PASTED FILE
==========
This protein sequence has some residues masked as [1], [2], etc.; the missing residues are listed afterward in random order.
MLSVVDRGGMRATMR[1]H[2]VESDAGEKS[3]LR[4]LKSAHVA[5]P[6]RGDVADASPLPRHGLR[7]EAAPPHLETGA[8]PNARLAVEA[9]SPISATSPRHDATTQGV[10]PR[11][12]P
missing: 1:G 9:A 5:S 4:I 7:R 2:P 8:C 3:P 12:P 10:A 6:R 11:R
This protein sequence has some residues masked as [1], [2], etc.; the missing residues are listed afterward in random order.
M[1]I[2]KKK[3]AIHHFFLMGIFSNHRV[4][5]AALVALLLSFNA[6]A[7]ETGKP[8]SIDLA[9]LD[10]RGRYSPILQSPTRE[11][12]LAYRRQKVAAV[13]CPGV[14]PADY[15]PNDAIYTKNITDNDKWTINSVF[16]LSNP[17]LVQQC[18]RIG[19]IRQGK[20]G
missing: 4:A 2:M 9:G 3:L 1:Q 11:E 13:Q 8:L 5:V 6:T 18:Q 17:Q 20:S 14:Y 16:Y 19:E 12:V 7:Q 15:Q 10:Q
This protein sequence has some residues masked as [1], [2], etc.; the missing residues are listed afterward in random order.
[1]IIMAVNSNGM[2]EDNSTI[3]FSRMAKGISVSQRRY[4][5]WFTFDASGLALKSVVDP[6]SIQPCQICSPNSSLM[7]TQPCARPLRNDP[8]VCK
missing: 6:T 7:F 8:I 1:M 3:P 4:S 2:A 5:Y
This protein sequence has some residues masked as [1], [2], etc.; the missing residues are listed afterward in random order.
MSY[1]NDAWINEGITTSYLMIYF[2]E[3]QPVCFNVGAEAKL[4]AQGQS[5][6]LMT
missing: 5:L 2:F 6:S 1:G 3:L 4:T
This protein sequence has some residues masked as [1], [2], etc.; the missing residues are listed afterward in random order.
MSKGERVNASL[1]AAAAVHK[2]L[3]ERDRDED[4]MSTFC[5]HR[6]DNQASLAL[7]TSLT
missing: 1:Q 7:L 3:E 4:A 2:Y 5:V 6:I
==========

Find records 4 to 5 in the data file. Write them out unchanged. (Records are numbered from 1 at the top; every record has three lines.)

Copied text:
This protein sequence has some residues masked as [1], [2], etc.; the missing residues are listed afterward in random order.
MSY[1]NDAWINEGITTSYLMIYF[2]E[3]QPVCFNVGAEAKL[4]AQGQS[5][6]LMT
missing: 5:L 2:F 6:S 1:G 3:L 4:T
This protein sequence has some residues masked as [1], [2], etc.; the missing residues are listed afterward in random order.
MSKGERVNASL[1]AAAAVHK[2]L[3]ERDRDED[4]MSTFC[5]HR[6]DNQASLAL[7]TSLT
missing: 1:Q 7:L 3:E 4:A 2:Y 5:V 6:I